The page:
The Zee group has come out all guns blazing on the issue of allocation of licenses and spectrum for Mobile TV in India. The group has told the TRAI in comments submitted on Mobile TV that just having the capability to transmit TV content doesn’t mean that Telecom operators do not need a license for media sector services. Zee has mooted the concept of a Universal Broadcaster, allowing existing broadcasters to offer Mobile TV, making the case for DTH operators like Zee’s Dish TV to be automatically permitted to extend their transmission to mobiles and be granted spectrum. “Universal Access Service License (UASL) licensees” (like telcos), says Zee, should need a separate “Universal Broadcaster License”. In addition, licenses should be awarded only to those companies with a minimum of 10 years experience in running channels of all genres, with an experience of a minimum of three years of operating an encrypted Pay TV service in India. I think that rules out everyone apart from Zee.
Zee has also asked for Qualcomm’s (NSDQ: QCOM) MediaFLO to be barred since India has been following the DVB standards, and no spectrum for Telecom or WiMax operators. The group has advocated the use of terrestrial spectrum only, and that DTH operators be granted terrestrial transmitters so as to use both satellite frequencies and terrestrial transmission. In terms of Foreign Direct Investment into the mobile TV segment, Zee wants it to be in line with DTH operators — 49% Foreign Equity Cap for the company, of which no more than 20% from any foreign investor in DTH Services — thus ruling out telcos, which have a 74 percent limit. Sony (NYSE: SNE) Entertainment Television (SET) however, wants 100 percent FDI to be allowed.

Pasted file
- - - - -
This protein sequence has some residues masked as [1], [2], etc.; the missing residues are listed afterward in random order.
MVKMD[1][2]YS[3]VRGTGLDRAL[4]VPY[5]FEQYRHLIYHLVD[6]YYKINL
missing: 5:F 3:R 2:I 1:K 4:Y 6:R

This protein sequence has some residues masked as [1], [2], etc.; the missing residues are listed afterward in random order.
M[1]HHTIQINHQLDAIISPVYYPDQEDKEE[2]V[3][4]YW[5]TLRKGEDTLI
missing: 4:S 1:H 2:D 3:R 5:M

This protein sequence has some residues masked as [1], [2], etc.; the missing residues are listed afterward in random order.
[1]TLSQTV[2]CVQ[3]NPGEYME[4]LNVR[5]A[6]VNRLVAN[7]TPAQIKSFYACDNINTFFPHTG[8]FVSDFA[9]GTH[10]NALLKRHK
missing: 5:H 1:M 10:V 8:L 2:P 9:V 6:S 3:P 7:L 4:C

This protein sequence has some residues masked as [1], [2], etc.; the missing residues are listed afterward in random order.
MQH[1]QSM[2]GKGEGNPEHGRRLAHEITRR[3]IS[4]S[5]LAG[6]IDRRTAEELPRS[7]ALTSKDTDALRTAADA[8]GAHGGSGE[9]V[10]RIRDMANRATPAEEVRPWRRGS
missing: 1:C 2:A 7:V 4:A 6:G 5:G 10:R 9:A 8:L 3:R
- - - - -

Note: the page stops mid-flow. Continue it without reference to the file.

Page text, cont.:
More pre-Diwali fireworks in the extended text
Zee has also asked the TRAI to club the licensing of Mobile TV and Terrestrial TV, since DVB-H is an extension of DVB-T, and allow city-wise licensing of Mobile TV. Mobile operators and lobbying groups like the AUSPI (CDMA operator group) and COAI (GSM operator group) want exactly the opposite. Telcos obviously want no new license for existing UASL operators, but new ones for Standalone Mobile TV operators. AUSPI wants the service to be limited to UASL holders – mostly mobile operators., and for the Mobile TV license to be based on the area of operation under the UAS license; others want spectrum to be allocated according to telecom circles. Airtel also wants spectrum to be allocated only for DVB-H or FLO. The COAI has pushed for 3G, saying that it is the fastest way to get Mobile TV off the ground. Reliance wants the spectrum to be auctioned (hence more expensive, higher stakes), while most stakeholders prefer allocation based on usage. The third major broadcaster – News Corp owned STAR India, has been rather muted in its comments, playing the nice guy and asking for a level playing field.
Clearly, there are areas of disagreement between the stakeholders, and one should expect more fireworks at the TRAI Open House discussion (details here, pdf) on 26th November in Delhi. Let me know if you’re attending – nikhil AT contentsutra DOT com. In the meantime, all the above comments and more are available at the TRAI site.